A colonoscopy can identify various medical issues affecting the large intestine, including colon cancer. Though some people avoid the procedure because it is uncomfortable, colonoscopies are an important determinant of digestive health. Better understanding the procedure and preparing for it can make the process easier and less concerning.
When you schedule a colonoscopy with your doctor, you'll most likely get a leaflet or brochure containing preparation instructions. It is important to read the instructions carefully and call your doctor if anything is unclear. Ideally, keep your schedule clear for the day and find someone to accompany you to or at least from the appointment. Having the following items ready at home can make the following hours and days easier:
It is best to stay home following the colon prep, to ensure you have fast and easy access to a washroom. Your colon must be clear for the procedure, which means your body will require frequent bowel movements throughout the day. You might experience moments when you need to rush to the bathroom immediately.
Another way to prepare for a colonoscopy is to modify your diet a bit. Days before the procedure, begin to cleanse your system. Start consuming foods low in fiber that are easy to digest so they won't stay in your system. Some good choices are fish, eggs, lean chicken, lean meat, rice, pasta, and white bread. You can also eat thoroughly cooked vegetables and peeled and seedless fruits. It's also advisable to avoid taking daily vitamins or supplements. Your doctor can tell you whether you should continue or stop taking prescription medications.
Prepare for the time you must stay home after the procedure. Consider creating a comfortable spot in your home that is near the bathroom, from which you can read, watch movies, or catch up on correspondence.
The removal of waste from the colon can lead to dehydration, so it is important to drink a lot of fluids to maintain water and electrolyte levels before and after the colonoscopy. Start drinking fluids days before the procedure, not just the day or night before. Sports drinks can help replenish electrolytes. When the day of the procedure is near, shift to drinking clear liquids exclusively.
Try to be well-rested before the procedure. Following the colon prep, you will likely wake up multiple times in the night with the urge to have a bowel movement. Not only is lack of sleep frustrating, but it can also lower your immune system and leave you susceptible to illness, so ensuring you are caught up on sleep beforehand is essential.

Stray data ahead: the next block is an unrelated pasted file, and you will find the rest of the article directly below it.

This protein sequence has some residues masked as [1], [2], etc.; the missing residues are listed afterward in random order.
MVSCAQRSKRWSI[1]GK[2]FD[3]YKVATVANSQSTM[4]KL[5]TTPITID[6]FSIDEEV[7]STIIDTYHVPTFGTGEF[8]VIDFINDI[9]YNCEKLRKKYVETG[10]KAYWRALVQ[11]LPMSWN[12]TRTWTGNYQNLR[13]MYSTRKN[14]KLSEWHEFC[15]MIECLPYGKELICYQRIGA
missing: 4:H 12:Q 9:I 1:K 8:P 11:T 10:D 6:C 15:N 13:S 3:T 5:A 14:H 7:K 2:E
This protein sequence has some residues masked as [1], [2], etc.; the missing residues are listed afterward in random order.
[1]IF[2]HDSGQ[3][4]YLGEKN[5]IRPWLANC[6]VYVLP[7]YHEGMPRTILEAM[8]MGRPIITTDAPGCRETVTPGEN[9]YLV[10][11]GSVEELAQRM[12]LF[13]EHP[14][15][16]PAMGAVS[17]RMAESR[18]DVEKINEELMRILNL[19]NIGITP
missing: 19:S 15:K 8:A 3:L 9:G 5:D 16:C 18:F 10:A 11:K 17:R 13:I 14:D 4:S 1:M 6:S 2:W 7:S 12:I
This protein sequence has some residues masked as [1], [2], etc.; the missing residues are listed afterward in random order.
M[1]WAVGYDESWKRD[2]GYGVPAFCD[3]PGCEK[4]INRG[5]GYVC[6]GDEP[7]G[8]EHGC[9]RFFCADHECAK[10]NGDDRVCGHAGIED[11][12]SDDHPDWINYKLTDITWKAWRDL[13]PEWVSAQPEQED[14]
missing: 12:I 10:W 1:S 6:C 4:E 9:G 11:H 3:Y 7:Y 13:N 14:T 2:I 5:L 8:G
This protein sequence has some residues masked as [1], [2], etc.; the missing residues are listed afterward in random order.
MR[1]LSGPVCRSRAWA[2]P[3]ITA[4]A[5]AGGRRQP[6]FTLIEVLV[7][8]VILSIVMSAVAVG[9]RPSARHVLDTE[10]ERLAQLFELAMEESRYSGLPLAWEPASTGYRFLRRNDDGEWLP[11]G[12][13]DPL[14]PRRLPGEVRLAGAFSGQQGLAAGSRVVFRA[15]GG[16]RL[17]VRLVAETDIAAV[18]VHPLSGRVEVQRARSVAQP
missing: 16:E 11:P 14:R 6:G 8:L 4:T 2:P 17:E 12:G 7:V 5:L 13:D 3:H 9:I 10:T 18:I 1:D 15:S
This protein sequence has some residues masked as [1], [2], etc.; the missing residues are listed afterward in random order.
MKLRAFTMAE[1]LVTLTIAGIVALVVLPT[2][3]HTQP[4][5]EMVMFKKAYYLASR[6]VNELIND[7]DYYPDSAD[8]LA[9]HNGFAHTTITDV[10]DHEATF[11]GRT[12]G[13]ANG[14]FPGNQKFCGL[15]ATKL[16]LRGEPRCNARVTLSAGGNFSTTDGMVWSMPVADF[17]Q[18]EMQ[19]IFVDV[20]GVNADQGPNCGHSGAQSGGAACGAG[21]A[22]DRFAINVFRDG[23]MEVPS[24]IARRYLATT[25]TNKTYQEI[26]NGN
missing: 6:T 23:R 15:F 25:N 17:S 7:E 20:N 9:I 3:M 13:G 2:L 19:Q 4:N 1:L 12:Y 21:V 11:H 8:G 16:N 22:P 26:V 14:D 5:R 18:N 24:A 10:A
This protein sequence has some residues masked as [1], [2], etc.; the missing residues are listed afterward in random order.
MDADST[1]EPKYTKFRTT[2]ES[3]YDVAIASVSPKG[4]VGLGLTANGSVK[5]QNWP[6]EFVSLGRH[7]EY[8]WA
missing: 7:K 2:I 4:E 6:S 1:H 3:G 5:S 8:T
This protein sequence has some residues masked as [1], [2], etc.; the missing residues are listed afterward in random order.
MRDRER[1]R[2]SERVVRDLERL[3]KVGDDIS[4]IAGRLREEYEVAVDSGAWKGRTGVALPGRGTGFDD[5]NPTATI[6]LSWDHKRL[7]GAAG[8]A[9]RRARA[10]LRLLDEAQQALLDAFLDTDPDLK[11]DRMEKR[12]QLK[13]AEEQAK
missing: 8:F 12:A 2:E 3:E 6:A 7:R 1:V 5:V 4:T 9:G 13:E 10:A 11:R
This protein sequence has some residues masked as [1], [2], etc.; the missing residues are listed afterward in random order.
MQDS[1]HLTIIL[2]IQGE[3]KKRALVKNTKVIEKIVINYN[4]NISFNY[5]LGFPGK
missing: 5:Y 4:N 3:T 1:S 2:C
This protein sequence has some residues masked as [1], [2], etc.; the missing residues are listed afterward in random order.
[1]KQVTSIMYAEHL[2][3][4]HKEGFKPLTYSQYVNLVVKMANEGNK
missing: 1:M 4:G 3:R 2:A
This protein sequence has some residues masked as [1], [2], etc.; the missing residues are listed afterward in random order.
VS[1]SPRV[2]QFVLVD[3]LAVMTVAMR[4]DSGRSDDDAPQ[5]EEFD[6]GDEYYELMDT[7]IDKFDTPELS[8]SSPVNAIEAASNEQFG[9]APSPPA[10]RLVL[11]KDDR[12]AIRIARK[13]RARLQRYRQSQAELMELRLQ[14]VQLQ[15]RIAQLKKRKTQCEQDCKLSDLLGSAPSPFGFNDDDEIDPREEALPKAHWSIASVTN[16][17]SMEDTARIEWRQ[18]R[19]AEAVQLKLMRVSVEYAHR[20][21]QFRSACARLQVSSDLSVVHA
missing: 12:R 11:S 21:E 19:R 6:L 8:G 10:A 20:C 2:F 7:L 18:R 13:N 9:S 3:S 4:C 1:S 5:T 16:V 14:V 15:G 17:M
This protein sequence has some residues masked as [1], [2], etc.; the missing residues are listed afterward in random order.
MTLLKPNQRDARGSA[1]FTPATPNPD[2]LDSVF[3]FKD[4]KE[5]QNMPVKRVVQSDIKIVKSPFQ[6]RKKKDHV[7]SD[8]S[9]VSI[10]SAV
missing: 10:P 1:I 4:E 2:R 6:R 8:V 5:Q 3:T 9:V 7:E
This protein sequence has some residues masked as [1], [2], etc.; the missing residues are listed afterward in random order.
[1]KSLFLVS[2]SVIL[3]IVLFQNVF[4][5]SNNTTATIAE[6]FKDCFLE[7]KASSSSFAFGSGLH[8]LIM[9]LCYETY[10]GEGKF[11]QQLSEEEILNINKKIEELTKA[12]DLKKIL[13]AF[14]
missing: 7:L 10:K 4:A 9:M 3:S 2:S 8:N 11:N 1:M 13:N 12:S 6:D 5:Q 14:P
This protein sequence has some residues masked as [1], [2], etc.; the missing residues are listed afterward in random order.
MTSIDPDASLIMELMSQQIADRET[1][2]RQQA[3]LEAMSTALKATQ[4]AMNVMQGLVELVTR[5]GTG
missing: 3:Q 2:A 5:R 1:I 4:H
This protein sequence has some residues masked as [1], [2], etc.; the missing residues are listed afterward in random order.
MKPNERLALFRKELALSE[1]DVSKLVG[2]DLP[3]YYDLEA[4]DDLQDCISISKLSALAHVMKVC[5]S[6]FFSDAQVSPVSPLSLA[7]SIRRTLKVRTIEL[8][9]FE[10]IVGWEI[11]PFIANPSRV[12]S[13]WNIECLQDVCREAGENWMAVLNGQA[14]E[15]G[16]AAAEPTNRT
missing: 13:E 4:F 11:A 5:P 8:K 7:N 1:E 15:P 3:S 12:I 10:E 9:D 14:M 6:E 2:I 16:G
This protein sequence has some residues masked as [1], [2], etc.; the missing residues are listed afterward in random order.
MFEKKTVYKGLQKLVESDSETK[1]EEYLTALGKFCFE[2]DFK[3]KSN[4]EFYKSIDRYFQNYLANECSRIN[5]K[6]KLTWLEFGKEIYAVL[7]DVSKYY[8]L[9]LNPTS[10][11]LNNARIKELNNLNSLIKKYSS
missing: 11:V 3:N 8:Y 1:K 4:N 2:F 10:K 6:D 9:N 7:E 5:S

The day before a colonoscopy, a doctor will prescribe a laxative or similar solution you must take before the test to clear your bowels. When it's time to take the solution, follow the instructions carefully. The solution has an unpleasant taste, but avoid adding anything unless instructed, as additives can cause an upset stomach or nausea, or change the way it affects your body.
Right before your colonoscopy, you are not allowed to consume any solids. Because of this, you need to stay hydrated. Drink a lot of clear liquids. You may also enjoy some light-colored ice pops and jello. Also, avoid alcoholic drinks and beverages that are not see through, such as milk. Two hours before the colonoscopy, you must stop all food and drink and consume the solution that will clear out your colon.
On the day of the procedure, prepare comfortable clothes that are loose enough to be easy to wear and remove. After the procedure, you will feel bloated, and tight-fitting clothes may be uncomfortable. It is also a good idea to carry a change of clothes, just in case you have an accident on the way to or from the hospital.
Finally, when you're planning to have a colonoscopy, make sure to take some time off work before and after the appointment so you can adequately recover from the procedure. If someone can stay with you after driving you home from the appointment, this is ideal, in case you require assistance. In fact, some healthcare facilities may not let you leave right away if you don't have help.
This site offers information designed for educational purposes only. You should not rely on any information on this site as a substitute for professional medical advice, diagnosis, treatment, or as a substitute for, professional counseling care, advice, diagnosis, or treatment. If you have any concerns or questions about your health, you should always consult with a physician or other healthcare professional.